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Clinton: 'Misspoke'

Clinton's '96 Bosnia trip is getting renewed scrutiny as the campaign -- and the candidate -- now admits Clinton "misspoke" when she talked about her remembrances of that trip. The archive video footage seems to contradict Clinton's memory. "Video footage of that trip shows a smiling Clinton and her then-teenage daughter, Chelsea, casually walking -- without helmets -- from the helicopter to an outdoor welcoming ceremony," the LA Times writes. "'On one occasion, she misspoke,' Clinton campaign spokesman Howard Wolfson said Monday in reference to her Washington speech.

"In fact, Clinton also referred to having to move the Bosnia welcoming ceremony inside at least one other time, on Feb. 29. But, Wolfson insisted, Clinton was potentially in danger. 'There were reports of snipers in the hills and they were forced to cut short an event on the tarmac. That is what she wrote in her book,' he said of Clinton's memoirs.

"The Obama camp jumped on the discrepancies. 'When you make a false claim that's in your prepared remarks, it's not misspeaking, it's misleading, and it's part of a troubling pattern of Sen. Clinton inflating her foreign policy experience," Obama spokesman Tommy Vietor said.'

In a meeting with the joint editorial boards of the Philadelphia Daily News and Inquirer, Clinton acknowledged that she "misspoke," made a "misstatement" in her remarks on her 1996 Bosnia trip. Here's what she said, in part: "Now let me tell you what I can remember, OK -- because what I was told was that we had to land a certain way and move quickly because of the threat of sniper fire. So I misspoke -- I didn't say that in my book or other times but if I said something that made it seem as though there was actual fire -- that's not what I was told. I was told we had to land a certain way, we had to have our bulletproof stuff on because of the threat of sniper fire."

More: "I gave contemporaneous accounts, I wrote about a lot of this in my book. you know, I think that, a minor blip, you know, if I said something that, you know, I say a lot of things -- millions of words a day -- so if I misspoke, that was just a mistatement."

The Boston Globe: "Clinton's recall of Bosnia faulted."

Clinton should have owned the news cycle with her unveiling of her mortgage/housing plan but the mini-feeding frenzy that developed over the Bosnia trip seemed to step on things.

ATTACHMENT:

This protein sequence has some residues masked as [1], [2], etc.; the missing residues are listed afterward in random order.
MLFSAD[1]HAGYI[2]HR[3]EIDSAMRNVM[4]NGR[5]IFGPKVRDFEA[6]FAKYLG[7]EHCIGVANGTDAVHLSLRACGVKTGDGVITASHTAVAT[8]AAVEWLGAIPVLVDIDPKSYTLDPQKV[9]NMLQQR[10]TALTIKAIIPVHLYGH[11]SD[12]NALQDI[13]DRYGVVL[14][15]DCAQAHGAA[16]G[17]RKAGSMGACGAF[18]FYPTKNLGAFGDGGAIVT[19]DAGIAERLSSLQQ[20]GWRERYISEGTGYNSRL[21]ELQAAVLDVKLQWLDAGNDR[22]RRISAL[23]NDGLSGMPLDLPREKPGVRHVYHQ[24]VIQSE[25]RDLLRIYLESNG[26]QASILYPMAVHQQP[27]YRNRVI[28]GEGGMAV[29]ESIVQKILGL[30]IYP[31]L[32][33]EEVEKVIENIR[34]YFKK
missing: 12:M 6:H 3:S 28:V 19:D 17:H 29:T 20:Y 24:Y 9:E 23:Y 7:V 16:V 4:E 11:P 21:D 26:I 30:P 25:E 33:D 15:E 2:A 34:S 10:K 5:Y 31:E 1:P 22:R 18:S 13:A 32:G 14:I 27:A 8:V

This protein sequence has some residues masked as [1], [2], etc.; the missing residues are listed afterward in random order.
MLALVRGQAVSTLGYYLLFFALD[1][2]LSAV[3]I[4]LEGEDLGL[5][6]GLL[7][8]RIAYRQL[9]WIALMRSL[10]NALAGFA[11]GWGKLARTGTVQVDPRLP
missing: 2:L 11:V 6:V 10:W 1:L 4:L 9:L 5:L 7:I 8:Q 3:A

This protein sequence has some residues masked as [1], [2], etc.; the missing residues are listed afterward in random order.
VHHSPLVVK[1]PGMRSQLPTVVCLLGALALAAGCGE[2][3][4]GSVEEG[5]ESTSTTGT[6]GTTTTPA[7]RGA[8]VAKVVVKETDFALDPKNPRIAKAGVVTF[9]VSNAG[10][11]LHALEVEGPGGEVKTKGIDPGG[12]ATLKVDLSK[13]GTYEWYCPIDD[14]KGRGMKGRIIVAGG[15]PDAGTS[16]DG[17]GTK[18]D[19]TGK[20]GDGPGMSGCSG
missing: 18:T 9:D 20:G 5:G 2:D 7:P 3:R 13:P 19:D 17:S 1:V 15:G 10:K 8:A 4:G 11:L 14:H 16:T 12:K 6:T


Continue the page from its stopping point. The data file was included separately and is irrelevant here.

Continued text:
The Boston Globe on Clinton's housing speech: "Clinton, seeking primacy on an issue crucial to working-class voters who are her core supporters, proposed that the Federal Housing Administration buy and restructure mortgage debt and called for a new $30 billion federal fund to help state and local governments fight foreclosures.

"The New York senator, who a year ago proposed a moratorium on mortgage foreclosures and more recently a five-year freeze on interest rates, acknowledged that such action could be described as a bailout. But she cast her proposal as a populist parallel to last week's relief for investment banker Bear Stearns by the Federal Reserve, saying 'it's now time for equally aggressive action to help families avoid foreclosure.'"

Today, the Clinton campaign will unveil its plan to keep Social Security secure and the candidate will take a whack at McCain on the issue. This is not a random day to do Social Security, it's the day that the trustees of Social Security and Medicare release their "annual assessment of the fiscal health of the gov't's two biggest benefit programs."

Clinton also told the Daily News and Inquirer, that "she was not altogether sure how her proposals would work in practice but called the ideas 'worth pursuing. . . . My biggest complaint is we've spent a year doing relatively little.'" She also hoped the U.S. Supreme Court would rule gun ownership was not an absolute right. 
 
NYT's David Brooks seems to agree with the Politico take that it's over for Clinton. "The only question is whether Clinton herself can step outside the apparatus long enough to turn it off and withdraw voluntarily or whether she will force the rest of her party to intervene and jam the gears.
If she does the former, she would surprise everybody with a display of self-sacrifice. Her campaign would cruise along at a lower register until North Carolina, then use that as an occasion to withdraw. If she does not, she would soldier on doggedly, taking down as many allies as necessary."

Bill Clinton as Sinatra?
- "It's up to you…" In what's becoming a familiar refrain, Bill Clinton told another state, Indiana this time, that "it's up to you." Reports NBC/NJ's Mike Memoli, Clinton said, "If Hillary wins a big victory in Pennsylvania, she will win in West Virginia in Kentukcy. That means if you vote for her in Indiana, she can win the popular vote, and I believe then she will be the nominee of the Democratic party and the next president of the United States. It is up to you."

More Bill on this "historic" race: "We're going to have a historic election regardless. We're gonna elect either our oldest president ever, or our first African American president, or our first woman president." Catch that "oldest?"

- When you're "young at heart…" Bill Clinton later amended his McCain remarks slightly: "This election's gonna bring a lot of change. We're either gonna elect the oldest person who's ever been elected president, Senator McCain, who's very young at heart."